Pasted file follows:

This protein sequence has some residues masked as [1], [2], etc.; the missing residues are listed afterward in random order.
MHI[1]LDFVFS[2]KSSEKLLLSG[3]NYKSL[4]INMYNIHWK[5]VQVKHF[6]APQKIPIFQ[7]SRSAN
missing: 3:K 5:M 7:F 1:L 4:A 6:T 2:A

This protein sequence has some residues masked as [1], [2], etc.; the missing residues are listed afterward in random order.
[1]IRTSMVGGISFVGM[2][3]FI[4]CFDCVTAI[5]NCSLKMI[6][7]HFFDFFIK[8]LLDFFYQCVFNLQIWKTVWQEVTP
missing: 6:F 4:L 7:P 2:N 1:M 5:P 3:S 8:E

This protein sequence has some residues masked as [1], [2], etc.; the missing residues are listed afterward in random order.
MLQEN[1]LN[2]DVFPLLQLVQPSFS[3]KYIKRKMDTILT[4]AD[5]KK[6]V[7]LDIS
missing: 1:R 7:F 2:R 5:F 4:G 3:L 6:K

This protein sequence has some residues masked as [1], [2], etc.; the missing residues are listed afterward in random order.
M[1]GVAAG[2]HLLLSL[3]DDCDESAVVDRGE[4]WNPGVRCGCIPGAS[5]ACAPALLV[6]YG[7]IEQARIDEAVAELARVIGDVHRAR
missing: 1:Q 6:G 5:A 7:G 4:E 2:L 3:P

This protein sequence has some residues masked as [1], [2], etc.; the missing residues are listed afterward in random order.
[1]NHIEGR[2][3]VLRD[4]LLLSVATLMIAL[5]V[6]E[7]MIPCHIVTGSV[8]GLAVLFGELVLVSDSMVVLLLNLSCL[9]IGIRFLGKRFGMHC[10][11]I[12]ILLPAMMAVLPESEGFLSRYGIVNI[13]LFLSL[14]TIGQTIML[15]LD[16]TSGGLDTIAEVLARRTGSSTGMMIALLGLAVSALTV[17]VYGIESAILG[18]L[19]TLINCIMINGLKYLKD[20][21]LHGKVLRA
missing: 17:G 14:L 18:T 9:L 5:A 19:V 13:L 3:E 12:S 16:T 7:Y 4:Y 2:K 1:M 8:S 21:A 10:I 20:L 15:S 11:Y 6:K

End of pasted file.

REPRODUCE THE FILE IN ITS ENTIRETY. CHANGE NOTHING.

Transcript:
This protein sequence has some residues masked as [1], [2], etc.; the missing residues are listed afterward in random order.
MHI[1]LDFVFS[2]KSSEKLLLSG[3]NYKSL[4]INMYNIHWK[5]VQVKHF[6]APQKIPIFQ[7]SRSAN
missing: 3:K 5:M 7:F 1:L 4:A 6:T 2:A

This protein sequence has some residues masked as [1], [2], etc.; the missing residues are listed afterward in random order.
[1]IRTSMVGGISFVGM[2][3]FI[4]CFDCVTAI[5]NCSLKMI[6][7]HFFDFFIK[8]LLDFFYQCVFNLQIWKTVWQEVTP
missing: 6:F 4:L 7:P 2:N 1:M 5:P 3:S 8:E

This protein sequence has some residues masked as [1], [2], etc.; the missing residues are listed afterward in random order.
MLQEN[1]LN[2]DVFPLLQLVQPSFS[3]KYIKRKMDTILT[4]AD[5]KK[6]V[7]LDIS
missing: 1:R 7:F 2:R 5:F 4:G 3:L 6:K

This protein sequence has some residues masked as [1], [2], etc.; the missing residues are listed afterward in random order.
M[1]GVAAG[2]HLLLSL[3]DDCDESAVVDRGE[4]WNPGVRCGCIPGAS[5]ACAPALLV[6]YG[7]IEQARIDEAVAELARVIGDVHRAR
missing: 1:Q 6:G 5:A 7:G 4:E 2:L 3:P

This protein sequence has some residues masked as [1], [2], etc.; the missing residues are listed afterward in random order.
[1]NHIEGR[2][3]VLRD[4]LLLSVATLMIAL[5]V[6]E[7]MIPCHIVTGSV[8]GLAVLFGELVLVSDSMVVLLLNLSCL[9]IGIRFLGKRFGMHC[10][11]I[12]ILLPAMMAVLPESEGFLSRYGIVNI[13]LFLSL[14]TIGQTIML[15]LD[16]TSGGLDTIAEVLARRTGSSTGMMIALLGLAVSALTV[17]VYGIESAILG[18]L[19]TLINCIMINGLKYLKD[20][21]LHGKVLRA
missing: 17:G 14:L 18:T 9:L 5:A 19:V 13:L 3:E 12:S 16:T 7:Y 4:Y 2:K 1:M 8:S 21:A 10:I 20:L 15:S 11:Y 6:K